2  More on Lambda

(lambda x ...)

(lambda (x y . z) ...)

(case-lambda 
  [(x) ...]
  [(x y) ...]
  ...)

2.1  Defining Loops

A Scheme programmer can also define loops. To understand how, let's first discuss the definitions of some of the loops that we have already seen. Here is a simple version of for-each:9

(define (for-each f list1)
  (cond
    [(null? list1) null]
    [else (begin
	    (f (car list1))
	    (for-each f (cdr list1)))]))    

The function consumes a function f and a list and recursively traverses the list. As long as there are items on the list, for-each applies f to an item and recursively traverses the rest of the list. More generally, for-each abstracts the common situation when programs process each item in a list for some effect. The traversal process, as encoded here, is always the same. Since the processing of the items differs from case to case, we have turned the process step into a function argument. In short, for-each is a parameterized list traversal.

Let's take a look at a simple version of foldr:

(define (foldr f base l)
  (cond
    [(null? l) base]
    [else (f (car l) (foldr f base (cdr l)))]))

Like for-each, foldr traverses the list and applies f to each item as it goes. The second argument of each application, however, is determine via recursion, so that in the end, f is first applied to the last item on the list and base. Therefore we say that foldr uses f to process the list from right to left. Again, foldr parameterizes a list traversal over which function is actually applied to each item and over the base case.

With foldr it is also easy to demonstrate how the designers of Scheme come up with lists. Compare the following two definitions:

;; (Listof Number)  -->  Number
;; to compute the sum of 
;; the numbers on alon
(define (add alon)
  (cond
    [(null? alon) 0]
    [else (+ (car alon)
	     (add (cdr alon)))]))
     
;; (Listof Number)  -->  Number
;; to compute the product of 
;; the numbers on alon
(define (mul alon)
  (cond
    [(null? alon) 1]
    [else (* (car alon)
	     (mul (cdr alon)))]))
The two definitions differ in the base case and in how they combine the two values in the else case. The definition of foldr abstracts over just these two values with base and f, respectively. Conversely, we can define add and mul as one-liners using foldr:
;; (Listof Number)  -->  Number
;; to compute the sum of 
;; the numbers on alon
(define (add alon)
  (foldr + 0 alon))
     
;; (Listof Number)  -->  Number
;; to compute the product of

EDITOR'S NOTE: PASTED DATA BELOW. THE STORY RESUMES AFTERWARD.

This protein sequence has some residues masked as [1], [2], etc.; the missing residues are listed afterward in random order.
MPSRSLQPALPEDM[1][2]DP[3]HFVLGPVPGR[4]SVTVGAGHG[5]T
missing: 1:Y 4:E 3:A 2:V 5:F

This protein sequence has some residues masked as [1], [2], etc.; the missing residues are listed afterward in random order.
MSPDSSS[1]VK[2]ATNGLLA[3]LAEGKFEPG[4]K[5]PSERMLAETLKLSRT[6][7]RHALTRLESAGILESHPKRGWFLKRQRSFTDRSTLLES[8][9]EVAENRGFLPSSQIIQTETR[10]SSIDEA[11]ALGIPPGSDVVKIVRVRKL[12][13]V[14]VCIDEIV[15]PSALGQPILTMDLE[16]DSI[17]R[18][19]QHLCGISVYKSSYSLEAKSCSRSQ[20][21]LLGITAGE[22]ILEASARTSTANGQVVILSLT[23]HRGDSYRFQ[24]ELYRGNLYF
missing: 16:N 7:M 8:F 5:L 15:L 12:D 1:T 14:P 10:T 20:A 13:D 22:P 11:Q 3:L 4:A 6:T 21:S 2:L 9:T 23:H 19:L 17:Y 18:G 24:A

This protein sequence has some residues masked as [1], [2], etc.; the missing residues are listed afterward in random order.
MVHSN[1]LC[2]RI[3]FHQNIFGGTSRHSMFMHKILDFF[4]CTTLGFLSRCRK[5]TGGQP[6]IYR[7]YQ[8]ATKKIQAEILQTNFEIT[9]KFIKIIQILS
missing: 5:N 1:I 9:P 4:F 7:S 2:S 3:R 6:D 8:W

;; the numbers on alon
(define (mul alon) 
  (foldr * 1 alon))
In general, it is a good idea to introduce new Scheme loops after you have discovered some similarities between two (or more) functions.

Loops are not only important for lists, vectors, strings and other linear data structures but also for things like trees and forests. Let us define a number tree as the union of two classes of values:

  1. a number is a tree;

  2. and if s and t are trees and n is a number, then (list s n t) is also a tree.

Here are some examples:

A symbol tree is just like a number tree except that it contains symbols instead of numbers.

Take a look at these two functions on number trees:

;; (Treeof Number)  -->  N
;; determine the height of t
(define (height t)
  (cond
    [(number? t) 0]
    [else
      (+ 1 (max
	     (height (car t))
	     (height (third t))))]))
     
;; (Treeof Number)  -->  Number
;; count the # of leaves of t
(define (leaves t)
  (cond
    [(number? t) 1]
    [else 
      (+ 
	(leaves (car t))
	(leaves (third t)))]))
Like add and mul, the two functions differ only in the base case and the way the two functions combine the results of the recursions. Defining a loop is almost straightforward. We parameterize the base value and the combination function:
;; (X Number X  -->  X) (Number  -->  X) (Treeof Number)  -->  X
(define (foldt f base t)
  (cond
    [(number? t) (base t)]
    [else 
      (f (foldt f base (car t))
	 (second t)
	 (foldt f base (third t)))]))

Instead of using a plain base value though, we use a function that consumes the leaf; similarly, the combination function also consumes the interior node, so that it can be used for computations, too.

With foldt, we can define height and leaves as follows:

(define (height t) 
  (foldt
    (lambda (l i r) (+ 1 (max l r)))
    (lambda (x) 0)
    t))
     
(define (leaves t)
  (foldt
    (lambda (l i r) (+ l r))
    (lambda (x) 1)
    t))
And better still, we can also define ``one-liners'' that add all the numbers in a tree, multiply them, translate them into strings, and so on. By parameterizing data structure traversals, we quickly obtain powerful functions, and loops are just a special case.


9 The full version of for-each can work on many lists in parallel and checks for certain basic conditions as well.